Translation:Even the king sometimes needs a beer.
Asked my Dutch friend:
First one is more classy/formal, second one is more common, but might also come over as more "needy". Heeft ... behoefte is more like " i would like to", heeft ... nodig more like "i need/want" (more needy due to bluntness)
I took French during high school, and hearing this reminded me of the difference between "Je voudrais" (I would like) and "Je veux" (I want)
Two asterisks on either side makes it bold, and one asterisk on either side makes it italic :)
I was only trying to decipher what you meant by "pushed forward text"... I thought you simply didn't know the term for bolded text, but I now realise that you were referring to the indentation! Indentation is done by typing ">" before a new line of text.
See? There you go :)
"behoefte" is more like a "need" that you don't actually need, e.g. the 'needs' in a relationship which really indicates the things you wish to get out of a relstionship, or 'I really need a beer' is used to mean "I have a strong desire for a beer", in those cases you'd use 'behoefte'. An interesting exception might be "je(/jouw)/m'n(/mijn)/z'n(/zijn)/d'r(/haar) behoefte doen" which means "you/me/him/her taking a ❤❤❤❤"
"Nodig" is more used for things you actually need, "ik heb water nodig" ("I need water" "ze heeft nog bloem nodig voor het recept" ("she still needs flower for the recipe" although it is still sometimes used in places where you dont really need it, but then it often is paired with "even" (so "even nodig") E.g. "Een pilsje, dat had ik echt even nodig" ("A pilsner, I really needed that right now" "Even" sort of means 'for a moment' (although it also means 'even' as in 'even or odd') but I find it difficult to give a direct translation, and it's more used as a figure of speech in this case.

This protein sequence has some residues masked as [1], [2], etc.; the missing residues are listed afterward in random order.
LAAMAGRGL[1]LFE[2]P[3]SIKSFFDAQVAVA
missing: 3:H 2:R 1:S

This is funny because the Dutch king, Willem-Alexander, used to be known as Prince Pils, due to his love of drinking and partying!
I've submitted 'even the king sometimes has need of a beer' as a correction.
I also said in need OF a beer and had it marked wrong. It is still IN NEED OF updating at least in the uk
Yes. Je hebt behoefte aan "iets". You want "something". I usually think of it as "I long for something."
I used the word "too" as a translation for "ook". As in "The king too has a need". It was marked as wrong. Mmm.
Even the king.....Zelfs de koning.........
In British pubs (at least the ones I have been in in East Anglia) a half-pint of beer is referred to as a "small beer", but if you translate "biertje" as "small beer" it gets marked wrong. A half-pint is 284 ml. How big is a Dutch biertje?
200 ml for a "fluitje" (little flute) or 250ml for a "Amsterdammertje" (little one from Amsterdam) or "vaasje" (little vase). You may call that 'small'.
The diminuitive is primarily used as a term of endearment here, not as indication of small size. The biertje could be half a liter..